When approaching a film like Eat Locals (AKA. First Blood) it is tonally reminiscent of modern ‘rural horror’ such as Dog Soldiers (2001), The Cottage (2008) and to a degree, The League of Gentlemen (1999-2002) and Hot Fuzz (2007); however, as it transpires the film is neither as warped or as engaging as the aforementioned titles.
The film is marketed as a horror/comedy/action with a dry, British wit and on the surface, offers up heaps of potential in its concept and conviction alone, but unfortunately Eat Locals is a film without any real bite! (Pardon the pun).
Set over a dark and misty night in the backwoods of the luscious countryside, Eat Locals sees a variety of vampire leaders get together for their requisite centennial meeting. They’re a mismatched bunch and not what you’d typically expect when envisioning fanged-faced creatures of the night. Inevitably their night doesn’t go quite as planned due to the arrival of an oblivious Sebastian (Billy Cook); a wide-eyed Essex boy who believes he is onto a promise with “cougar” Vanessa (Eve Myles); unaware of the danger these vicious vamps are about to put him in. The stakes are (literally) raised when the military become involved in a ploy to rid the area of the fanged fiends once and for all.
Eat Locals is the directorial debut from established Britishactor Jason Flemyng (Snatch, Seed of Chucky) with a screenplay from Wild Bill (2011) writer Danny King. On paper the concept itself is a decent yet overdone genre staple at that. The notion of the seemingly ‘normal’ village that inhabits a dark underbelly can come across as both sinister and fascinating. The previously mentioned, The Cottage (2008) and also, Inbred (2011) are first rate examples of this as they manage to unnerve, amuse and gross out the audience to a brilliant effect.
With Eat Locals, it’s as if it just going through the motions. It’s mundane at best, the humour is lacking through the forced ‘comedic’ dialogue. A prime example is the character of ‘meek’ old Granny Alice (Annette Crosbie); an aged vampire who uses her frail appearance to deceive her unwitting victims, who of course fall for her act. A similar technique to Cockney’s Vs. Zombies (2012) is employed where the audience is meant to find ‘old people being badass’ automatically hilarious when it fact it’s quite predictable and cringeworthy in this.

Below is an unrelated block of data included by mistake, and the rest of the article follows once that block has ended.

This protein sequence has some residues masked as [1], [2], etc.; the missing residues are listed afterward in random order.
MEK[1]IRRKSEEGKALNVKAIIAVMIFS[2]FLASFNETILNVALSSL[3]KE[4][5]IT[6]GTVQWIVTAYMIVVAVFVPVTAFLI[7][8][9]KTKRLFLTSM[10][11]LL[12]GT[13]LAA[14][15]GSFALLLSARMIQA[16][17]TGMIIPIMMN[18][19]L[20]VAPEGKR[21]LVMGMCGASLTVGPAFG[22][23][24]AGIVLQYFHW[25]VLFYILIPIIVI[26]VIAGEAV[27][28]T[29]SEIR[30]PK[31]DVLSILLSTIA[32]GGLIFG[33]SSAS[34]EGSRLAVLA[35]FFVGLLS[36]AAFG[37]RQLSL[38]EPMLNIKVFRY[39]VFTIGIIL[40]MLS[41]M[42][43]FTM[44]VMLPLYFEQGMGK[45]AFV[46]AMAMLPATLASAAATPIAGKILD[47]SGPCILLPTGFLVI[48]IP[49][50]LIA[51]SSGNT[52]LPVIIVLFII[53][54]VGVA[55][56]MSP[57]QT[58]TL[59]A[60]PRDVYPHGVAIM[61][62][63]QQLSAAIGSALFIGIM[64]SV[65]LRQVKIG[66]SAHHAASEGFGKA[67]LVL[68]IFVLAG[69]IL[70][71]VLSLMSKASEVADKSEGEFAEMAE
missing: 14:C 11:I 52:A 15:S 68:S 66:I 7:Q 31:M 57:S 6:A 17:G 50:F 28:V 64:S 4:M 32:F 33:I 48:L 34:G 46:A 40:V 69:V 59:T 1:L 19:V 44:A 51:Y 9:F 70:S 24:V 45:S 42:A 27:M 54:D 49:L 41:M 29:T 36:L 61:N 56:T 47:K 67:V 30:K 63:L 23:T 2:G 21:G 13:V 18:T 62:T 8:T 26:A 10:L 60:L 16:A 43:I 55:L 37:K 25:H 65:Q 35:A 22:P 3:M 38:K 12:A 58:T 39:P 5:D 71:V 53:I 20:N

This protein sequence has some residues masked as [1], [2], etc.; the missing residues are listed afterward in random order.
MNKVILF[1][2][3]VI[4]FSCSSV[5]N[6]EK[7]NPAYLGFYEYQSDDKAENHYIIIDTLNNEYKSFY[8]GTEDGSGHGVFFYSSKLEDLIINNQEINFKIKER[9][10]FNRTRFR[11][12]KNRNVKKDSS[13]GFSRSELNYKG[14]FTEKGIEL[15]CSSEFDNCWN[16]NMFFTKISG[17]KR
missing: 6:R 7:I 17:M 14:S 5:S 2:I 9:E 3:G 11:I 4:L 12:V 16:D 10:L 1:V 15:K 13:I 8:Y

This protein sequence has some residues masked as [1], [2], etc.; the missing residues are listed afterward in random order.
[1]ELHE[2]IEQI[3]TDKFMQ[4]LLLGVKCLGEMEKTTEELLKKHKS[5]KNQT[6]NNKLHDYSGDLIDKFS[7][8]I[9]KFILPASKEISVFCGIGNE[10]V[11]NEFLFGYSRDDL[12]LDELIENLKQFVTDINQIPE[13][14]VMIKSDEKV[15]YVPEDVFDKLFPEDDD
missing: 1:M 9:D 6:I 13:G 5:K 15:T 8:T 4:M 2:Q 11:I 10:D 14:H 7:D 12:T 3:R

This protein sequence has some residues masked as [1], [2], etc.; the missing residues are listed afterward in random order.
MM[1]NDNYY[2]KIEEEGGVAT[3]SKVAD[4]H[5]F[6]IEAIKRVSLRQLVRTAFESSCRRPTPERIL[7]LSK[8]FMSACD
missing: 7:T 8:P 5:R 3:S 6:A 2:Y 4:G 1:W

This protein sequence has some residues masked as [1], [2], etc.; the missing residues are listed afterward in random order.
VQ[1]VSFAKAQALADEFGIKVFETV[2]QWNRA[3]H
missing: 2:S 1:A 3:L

The vampire lore isn’t greatly elaborated on and what little there is has been reiterated in many films that portray this breed of monster before. The character development is practically glossed over; there’s no investment in the characters whatsoever and the film just plays out in a prolonged fashion.
There’s hostage situations, shooting and fighting and that’s pretty much what it amounts to. It comes across as completely hollow and unfunny. It possibly thinks that it is cleverer than it actually is, the most startling example of this is the last-minute attempt to make a commentary on the beauty industry which comes off as unmethodical and is thrown in just as the credits are ready to roll with no real weight to it.
Ruth Jones and Dexter Fletcher are shoehorned into the film in an interconnected sub-plot that brings in a lacklustre twist to the already lacklustre proceedings. With more screen time dedicated to this aspect it could have been well executed and darkly funny.
The most disappointing factor is the film features a calibre of top comedy British actors and actresses. Ruth Jones is immensely talented yet she is just placed in to do a poor imitation of her signature character Stella from her Sky One drama. Eve Myles is without a doubt a remarkable actress, a testament to that is her performance in a little-known Welsh drama series, Belonging (1999-2009) that aired on the BBC. Eat Locals fails to utilize the talent it harbours which is a completely wasted opportunity.
The digital visual effects are done well, namely the facial transformations and the quick healing wounds on the vampires. It isn’t gore heavy, which isn’t a major issue but means it doesn’t even include some eye-popping set pieces to liven things up. Some of the action sequences look like they are straight out of a shoot em’ up video game. The cinematography is the film’s strongest point, capturing the location in high definition. While the melancholic piano score at the beginning is uninspiring and dull.
All in all, Eat Locals is simply designed to be a ‘popcorn’ flick. It’s roughly 90 minutes of what’s meant to be comedic horror/action, it’s not intended to be thought-provoking by any means but should give its audience a little more credit. Hardcore horror fans are unlikely to see the funny side or accrue a thirst for blood from these boring bloodsuckers. It’s a bit of a slow burner from the get-go and doesn’t really reach anywhere as it progresses. Eat Locals needed more depth and direction with jokes that don’t fall flat to an eye rolling effect.